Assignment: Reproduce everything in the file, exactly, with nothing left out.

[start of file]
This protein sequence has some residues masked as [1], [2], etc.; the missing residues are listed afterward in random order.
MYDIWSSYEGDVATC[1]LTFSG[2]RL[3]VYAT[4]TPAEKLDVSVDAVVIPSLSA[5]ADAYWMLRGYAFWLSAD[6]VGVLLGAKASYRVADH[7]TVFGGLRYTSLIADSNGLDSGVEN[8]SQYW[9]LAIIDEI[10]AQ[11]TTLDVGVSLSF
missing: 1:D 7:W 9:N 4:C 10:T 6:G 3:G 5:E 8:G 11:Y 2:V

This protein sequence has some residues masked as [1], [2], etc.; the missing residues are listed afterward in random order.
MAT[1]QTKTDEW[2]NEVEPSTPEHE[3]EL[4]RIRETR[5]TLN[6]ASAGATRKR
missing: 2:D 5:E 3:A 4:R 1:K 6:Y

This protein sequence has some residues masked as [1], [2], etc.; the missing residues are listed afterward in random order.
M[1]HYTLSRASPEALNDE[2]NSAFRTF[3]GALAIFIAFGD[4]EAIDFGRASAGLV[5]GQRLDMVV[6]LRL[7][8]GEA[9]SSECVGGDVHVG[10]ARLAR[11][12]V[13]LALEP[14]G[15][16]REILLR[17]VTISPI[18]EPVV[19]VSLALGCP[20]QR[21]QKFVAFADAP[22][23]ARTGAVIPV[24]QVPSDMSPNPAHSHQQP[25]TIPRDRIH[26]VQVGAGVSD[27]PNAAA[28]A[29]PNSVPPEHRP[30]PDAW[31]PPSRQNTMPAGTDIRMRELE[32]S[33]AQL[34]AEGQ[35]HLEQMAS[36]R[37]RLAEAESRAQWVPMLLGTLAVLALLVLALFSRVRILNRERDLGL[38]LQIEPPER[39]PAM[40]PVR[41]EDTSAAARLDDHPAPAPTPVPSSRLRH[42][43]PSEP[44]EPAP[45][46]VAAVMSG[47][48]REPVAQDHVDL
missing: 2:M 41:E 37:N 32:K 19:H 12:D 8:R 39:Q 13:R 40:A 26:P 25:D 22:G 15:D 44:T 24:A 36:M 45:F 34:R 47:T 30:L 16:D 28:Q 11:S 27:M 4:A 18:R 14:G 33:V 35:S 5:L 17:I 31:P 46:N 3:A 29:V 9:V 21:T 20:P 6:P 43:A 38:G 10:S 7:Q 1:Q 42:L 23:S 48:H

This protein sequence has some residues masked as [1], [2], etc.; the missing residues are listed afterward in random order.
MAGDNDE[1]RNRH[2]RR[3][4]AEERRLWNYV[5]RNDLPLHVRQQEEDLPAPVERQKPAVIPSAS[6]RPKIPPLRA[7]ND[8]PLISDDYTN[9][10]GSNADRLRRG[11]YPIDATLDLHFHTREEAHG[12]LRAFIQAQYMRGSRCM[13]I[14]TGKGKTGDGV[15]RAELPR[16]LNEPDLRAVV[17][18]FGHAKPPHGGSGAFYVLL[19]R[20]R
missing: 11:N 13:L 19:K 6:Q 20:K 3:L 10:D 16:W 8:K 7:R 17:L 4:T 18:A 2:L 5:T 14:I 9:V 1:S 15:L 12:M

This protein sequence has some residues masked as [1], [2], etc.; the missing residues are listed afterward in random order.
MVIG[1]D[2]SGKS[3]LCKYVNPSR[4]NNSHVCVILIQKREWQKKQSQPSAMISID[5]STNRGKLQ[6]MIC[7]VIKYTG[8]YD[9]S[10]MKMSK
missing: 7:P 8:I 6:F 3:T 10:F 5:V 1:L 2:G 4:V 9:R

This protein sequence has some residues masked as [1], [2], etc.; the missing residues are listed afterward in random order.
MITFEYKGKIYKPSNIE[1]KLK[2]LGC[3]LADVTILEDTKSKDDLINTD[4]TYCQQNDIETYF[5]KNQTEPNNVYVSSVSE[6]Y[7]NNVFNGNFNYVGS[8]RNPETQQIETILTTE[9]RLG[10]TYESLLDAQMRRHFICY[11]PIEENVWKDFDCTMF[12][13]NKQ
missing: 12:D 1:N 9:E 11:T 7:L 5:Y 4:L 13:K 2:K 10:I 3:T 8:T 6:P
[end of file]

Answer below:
This protein sequence has some residues masked as [1], [2], etc.; the missing residues are listed afterward in random order.
MYDIWSSYEGDVATC[1]LTFSG[2]RL[3]VYAT[4]TPAEKLDVSVDAVVIPSLSA[5]ADAYWMLRGYAFWLSAD[6]VGVLLGAKASYRVADH[7]TVFGGLRYTSLIADSNGLDSGVEN[8]SQYW[9]LAIIDEI[10]AQ[11]TTLDVGVSLSF
missing: 1:D 7:W 9:N 4:C 10:T 6:G 3:G 5:E 8:G 11:Y 2:V

This protein sequence has some residues masked as [1], [2], etc.; the missing residues are listed afterward in random order.
MAT[1]QTKTDEW[2]NEVEPSTPEHE[3]EL[4]RIRETR[5]TLN[6]ASAGATRKR
missing: 2:D 5:E 3:A 4:R 1:K 6:Y

This protein sequence has some residues masked as [1], [2], etc.; the missing residues are listed afterward in random order.
M[1]HYTLSRASPEALNDE[2]NSAFRTF[3]GALAIFIAFGD[4]EAIDFGRASAGLV[5]GQRLDMVV[6]LRL[7][8]GEA[9]SSECVGGDVHVG[10]ARLAR[11][12]V[13]LALEP[14]G[15][16]REILLR[17]VTISPI[18]EPVV[19]VSLALGCP[20]QR[21]QKFVAFADAP[22][23]ARTGAVIPV[24]QVPSDMSPNPAHSHQQP[25]TIPRDRIH[26]VQVGAGVSD[27]PNAAA[28]A[29]PNSVPPEHRP[30]PDAW[31]PPSRQNTMPAGTDIRMRELE[32]S[33]AQL[34]AEGQ[35]HLEQMAS[36]R[37]RLAEAESRAQWVPMLLGTLAVLALLVLALFSRVRILNRERDLGL[38]LQIEPPER[39]PAM[40]PVR[41]EDTSAAARLDDHPAPAPTPVPSSRLRH[42][43]PSEP[44]EPAP[45][46]VAAVMSG[47][48]REPVAQDHVDL
missing: 2:M 41:E 37:N 32:K 19:H 12:D 8:R 39:Q 13:R 40:A 26:P 25:D 22:G 15:D 44:T 24:A 36:M 45:F 34:R 47:T 30:L 16:D 28:Q 11:S 27:M 4:A 18:R 14:G 33:V 35:S 5:L 17:I 31:P 46:N 3:A 29:V 9:V 21:T 20:P 6:P 43:A 38:G 10:S 7:Q 1:Q 42:L 23:S 48:H

This protein sequence has some residues masked as [1], [2], etc.; the missing residues are listed afterward in random order.
MAGDNDE[1]RNRH[2]RR[3][4]AEERRLWNYV[5]RNDLPLHVRQQEEDLPAPVERQKPAVIPSAS[6]RPKIPPLRA[7]ND[8]PLISDDYTN[9][10]GSNADRLRRG[11]YPIDATLDLHFHTREEAHG[12]LRAFIQAQYMRGSRCM[13]I[14]TGKGKTGDGV[15]RAELPR[16]LNEPDLRAVV[17][18]FGHAKPPHGGSGAFYVLL[19]R[20]R
missing: 11:N 13:L 19:K 6:Q 20:K 3:L 10:D 16:W 8:K 7:R 17:L 4:T 18:A 2:L 5:T 14:I 9:V 1:S 15:L 12:M

This protein sequence has some residues masked as [1], [2], etc.; the missing residues are listed afterward in random order.
MVIG[1]D[2]SGKS[3]LCKYVNPSR[4]NNSHVCVILIQKREWQKKQSQPSAMISID[5]STNRGKLQ[6]MIC[7]VIKYTG[8]YD[9]S[10]MKMSK
missing: 7:P 8:I 6:F 3:T 10:F 5:V 1:L 2:G 4:V 9:R

This protein sequence has some residues masked as [1], [2], etc.; the missing residues are listed afterward in random order.
MITFEYKGKIYKPSNIE[1]KLK[2]LGC[3]LADVTILEDTKSKDDLINTD[4]TYCQQNDIETYF[5]KNQTEPNNVYVSSVSE[6]Y[7]NNVFNGNFNYVGS[8]RNPETQQIETILTTE[9]RLG[10]TYESLLDAQMRRHFICY[11]PIEENVWKDFDCTMF[12][13]NKQ
missing: 12:D 1:N 9:E 11:T 7:L 5:Y 4:L 13:K 2:K 10:I 3:T 8:T 6:P